The President issued a signing statement when he signed the National Defense Authorization Act into law. Conservatives are freaking out over the alleged hypocrisy of Obama’s usage of a signing statement and the less hysterical are still confused as to what it really means, if indeed, it means anything. So, let’s break it down.
A signing statement is something of a public pronouncement a president might make about a bill they are signing into law. They have been used to clarify their positions or elaborate dissent. In modern times, they are used to direct executive agencies to interpret the law according to the President’s interpretation of the Constitution.
As such, Attorney General Eric Holder explained that the signing statement clarifies how the Obama administration views the law and how they (executive agencies like the DoJ) will interpret it.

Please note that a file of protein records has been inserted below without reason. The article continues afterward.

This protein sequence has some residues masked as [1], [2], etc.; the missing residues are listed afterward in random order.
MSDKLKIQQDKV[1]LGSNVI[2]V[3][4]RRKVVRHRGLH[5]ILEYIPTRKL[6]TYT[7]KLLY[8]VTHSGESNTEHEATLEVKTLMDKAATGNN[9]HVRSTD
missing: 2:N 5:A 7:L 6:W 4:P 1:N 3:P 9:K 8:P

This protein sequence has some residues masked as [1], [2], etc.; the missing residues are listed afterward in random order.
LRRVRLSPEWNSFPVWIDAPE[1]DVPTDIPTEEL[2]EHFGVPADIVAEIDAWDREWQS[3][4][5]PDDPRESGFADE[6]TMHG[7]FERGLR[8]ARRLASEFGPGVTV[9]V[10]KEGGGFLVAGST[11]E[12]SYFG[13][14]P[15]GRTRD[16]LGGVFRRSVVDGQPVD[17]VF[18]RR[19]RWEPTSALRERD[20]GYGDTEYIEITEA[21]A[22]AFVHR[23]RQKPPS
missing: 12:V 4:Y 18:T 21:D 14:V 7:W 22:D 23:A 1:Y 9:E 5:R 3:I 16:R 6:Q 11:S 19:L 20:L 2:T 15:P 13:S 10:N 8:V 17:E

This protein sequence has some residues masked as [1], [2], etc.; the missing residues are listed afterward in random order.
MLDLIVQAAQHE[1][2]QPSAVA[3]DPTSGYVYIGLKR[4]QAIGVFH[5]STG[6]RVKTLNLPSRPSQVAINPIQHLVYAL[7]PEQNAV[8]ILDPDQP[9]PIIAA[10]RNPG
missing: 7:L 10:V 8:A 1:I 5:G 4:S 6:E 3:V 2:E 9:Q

Obama used this signing statement to amend and clarify his administration’s interpretation of NDAA, a bill he is already on record as objecting to. Due to the administration’s objections and the ACLU’s objections, the language in the original was clarified and changed. However, all law is open to interpretation and can’t be taken alone – the NDAA in concert with the Patriot Act, for example, could be interpreted to mean something much differently than the Obama administration would want to agree to – thus, the signing statement.
Jason Easley reported on the NDAA signing statement (emphasis mine, to draw attention to specific areas of Presidential dissent and interpretation):
In his signing statement attached to the NDAA, President Obama made it clear that the language about detentions does not apply to US citizens.